In my column for the Pittsburgh Tribune-Review of March 27th, 2007, I made the case that doing economics well often involves little more than applying common sense consistently. You can read my case beneath the fold.
Consistent common sense
Every semester I emphasize to my freshman economics students that “economics is little more than common sense, consistently applied.” Although I say this to them in the hope of easing any anxiety they might bring to a subject boasting such an imposing name, I’m also sincere.
Economics is common sense, consistently applied. Unfortunately, people do not commonly apply their common sense consistently. It is this inconsistent application of common sense — rather than lack of common sense — that makes economics so startling to people when they first encounter it.
Here’s one of my favorite examples of economists’ ideas that at first seem bizarre but, upon reflection, make a lot of common sense.
During the 1960s when Congress was mandating all sorts of automobile safety rules, such as prohibiting dashboards and car doors from having sharp metal edges, my colleague Gordon Tullock asked what is the goal of such regulation. “To save lives!” was, of course, the reply. “Fine,” said Gordon. “But you’re going about it all the wrong way. If you really want to save as many lives as possible on the highways, you should mandate that each steering-wheel column have a steel dagger jutting out with its point just inches from the driver’s heart.”
Sounds bizarre. But think about it. With sharp daggers jutting ominously out of every steering wheel, people will surely reduce the miles they drive. And when they do drive, they will do so with extraordinary care.
Gordon’s suggestion is built on the commonsense notion that one important way to reduce highway fatalities is to raise the cost to drivers of driving recklessly or negligently. A dagger aimed at each driver’s heart does just that; mandating airbags, seatbelts and soft, cushiony dashboards achieves the opposite result.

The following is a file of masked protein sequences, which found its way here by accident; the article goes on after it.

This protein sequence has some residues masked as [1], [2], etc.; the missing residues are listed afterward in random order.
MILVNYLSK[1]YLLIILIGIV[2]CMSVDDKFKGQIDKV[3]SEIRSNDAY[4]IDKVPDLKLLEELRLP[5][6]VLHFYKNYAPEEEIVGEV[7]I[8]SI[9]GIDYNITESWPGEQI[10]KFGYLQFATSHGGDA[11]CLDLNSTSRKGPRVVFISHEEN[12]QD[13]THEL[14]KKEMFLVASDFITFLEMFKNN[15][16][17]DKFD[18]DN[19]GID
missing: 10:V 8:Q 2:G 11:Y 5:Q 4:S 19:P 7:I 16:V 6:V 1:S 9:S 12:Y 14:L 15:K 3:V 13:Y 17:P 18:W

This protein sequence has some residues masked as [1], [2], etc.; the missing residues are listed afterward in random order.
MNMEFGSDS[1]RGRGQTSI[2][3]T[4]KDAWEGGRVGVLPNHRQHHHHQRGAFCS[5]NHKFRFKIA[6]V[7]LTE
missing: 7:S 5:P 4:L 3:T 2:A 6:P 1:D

Gordon did not really want Congress to mandate that all cars and trucks have steel daggers mounted on their steering columns. His point, however, was a serious one: He wanted Congress to understand that mandating more safety might have unintended ill consequences, such as drivers taking less care while behind the wheel.
A failure to consistently apply common sense was on display in my hometown of New Orleans during the weeks and months after Katrina. Many in New Orleans, including Mayor Ray Nagin, demanded rent control. They argued that Katrina had so impoverished so many New Orleanians that the only way for many families of ordinary means to move back to the city is if government keeps rents artificially low.
Everyone’s common sense reveals that among the things New Orleans needs most if it is to be revived as a major metropolitan area is a commitment by builders to construct and maintain lots of apartments whose rents will be within the financial reach of ordinary citizens.
This same common sense, consistently applied, reveals also that rent-control would scare such builders away. If you want people to take risks and invest their resources and efforts in rebuilding the housing stock of New Orleans — and rebuilding it both speedily and well — you don’t announce that the government will determine the prices at which these business people will be permitted to rent their properties.
Even serious talk of rent control will scare many builders into abandoning their plans to construct new units. Many other builders who originally aimed to build rental units will switch to building houses for sale to owner-occupiers. (Rent control controls rents, not the selling prices of houses and condominiums.) And those few builders who do stick with plans to build rental units will build them more cheaply — smaller and with shoddier building materials and fewer appliances.
The inevitable result will be the construction of fewer and lower-quality rental units.
So — continuing to apply our common sense consistently — we see that the people who are meant to be helped by rent control would be especially harmed by it. A poor family, or even one of modest means, is unlikely to have sufficient money for a down payment on a home. These families are precisely those who most need a bountiful supply of good-quality rental units. Rent control hurts these people.
Wealthier families aren’t adversely affected by rent control. Indeed, they might even benefit from it. As builders switch from building apartments to building houses, the higher supply of houses might cause the price of owner-occupied homes to fall.
Katrina was a natural disaster that devastated New Orleans. Common sense, consistently applied, advises that rent control would only worsen that devastation.